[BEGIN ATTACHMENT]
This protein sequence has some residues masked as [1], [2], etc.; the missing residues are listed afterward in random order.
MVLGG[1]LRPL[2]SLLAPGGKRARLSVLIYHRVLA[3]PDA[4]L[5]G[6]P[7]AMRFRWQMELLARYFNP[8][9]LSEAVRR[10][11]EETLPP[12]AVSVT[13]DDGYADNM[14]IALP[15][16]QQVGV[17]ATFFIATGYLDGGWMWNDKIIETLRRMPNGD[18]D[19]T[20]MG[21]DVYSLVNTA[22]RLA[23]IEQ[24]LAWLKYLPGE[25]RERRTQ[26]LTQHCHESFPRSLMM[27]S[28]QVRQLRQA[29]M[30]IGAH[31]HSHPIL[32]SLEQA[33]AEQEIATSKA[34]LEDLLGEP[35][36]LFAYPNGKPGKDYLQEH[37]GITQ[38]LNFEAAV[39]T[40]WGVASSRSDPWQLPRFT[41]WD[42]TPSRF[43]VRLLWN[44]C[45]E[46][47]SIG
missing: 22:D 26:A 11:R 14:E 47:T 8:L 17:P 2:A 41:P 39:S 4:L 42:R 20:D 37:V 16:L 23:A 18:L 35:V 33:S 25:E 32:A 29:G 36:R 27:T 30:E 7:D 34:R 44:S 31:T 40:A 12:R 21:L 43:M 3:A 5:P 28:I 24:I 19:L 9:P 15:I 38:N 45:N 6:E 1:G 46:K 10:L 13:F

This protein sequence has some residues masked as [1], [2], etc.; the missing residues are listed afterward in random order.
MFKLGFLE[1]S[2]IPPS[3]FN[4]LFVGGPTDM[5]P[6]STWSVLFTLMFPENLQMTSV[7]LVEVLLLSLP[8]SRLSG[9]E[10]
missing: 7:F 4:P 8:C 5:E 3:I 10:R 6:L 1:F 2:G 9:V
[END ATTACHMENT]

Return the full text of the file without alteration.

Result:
This protein sequence has some residues masked as [1], [2], etc.; the missing residues are listed afterward in random order.
MVLGG[1]LRPL[2]SLLAPGGKRARLSVLIYHRVLA[3]PDA[4]L[5]G[6]P[7]AMRFRWQMELLARYFNP[8][9]LSEAVRR[10][11]EETLPP[12]AVSVT[13]DDGYADNM[14]IALP[15][16]QQVGV[17]ATFFIATGYLDGGWMWNDKIIETLRRMPNGD[18]D[19]T[20]MG[21]DVYSLVNTA[22]RLA[23]IEQ[24]LAWLKYLPGE[25]RERRTQ[26]LTQHCHESFPRSLMM[27]S[28]QVRQLRQA[29]M[30]IGAH[31]HSHPIL[32]SLEQA[33]AEQEIATSKA[34]LEDLLGEP[35][36]LFAYPNGKPGKDYLQEH[37]GITQ[38]LNFEAAV[39]T[40]WGVASSRSDPWQLPRFT[41]WD[42]TPSRF[43]VRLLWN[44]C[45]E[46][47]SIG
missing: 22:D 26:A 11:R 14:E 47:T 8:L 17:P 2:A 41:P 39:S 4:L 42:R 20:D 37:V 16:L 23:A 18:L 35:V 33:S 25:E 32:A 29:G 36:R 27:T 30:E 7:D 34:R 44:S 31:T 40:A 12:R 21:L 43:M 3:A 5:P 28:I 24:I 19:L 9:P 15:I 38:N 45:N 6:E 1:G 46:K 10:L 13:F

This protein sequence has some residues masked as [1], [2], etc.; the missing residues are listed afterward in random order.
MFKLGFLE[1]S[2]IPPS[3]FN[4]LFVGGPTDM[5]P[6]STWSVLFTLMFPENLQMTSV[7]LVEVLLLSLP[8]SRLSG[9]E[10]
missing: 7:F 4:P 8:C 5:E 3:I 10:R 6:L 1:F 2:G 9:V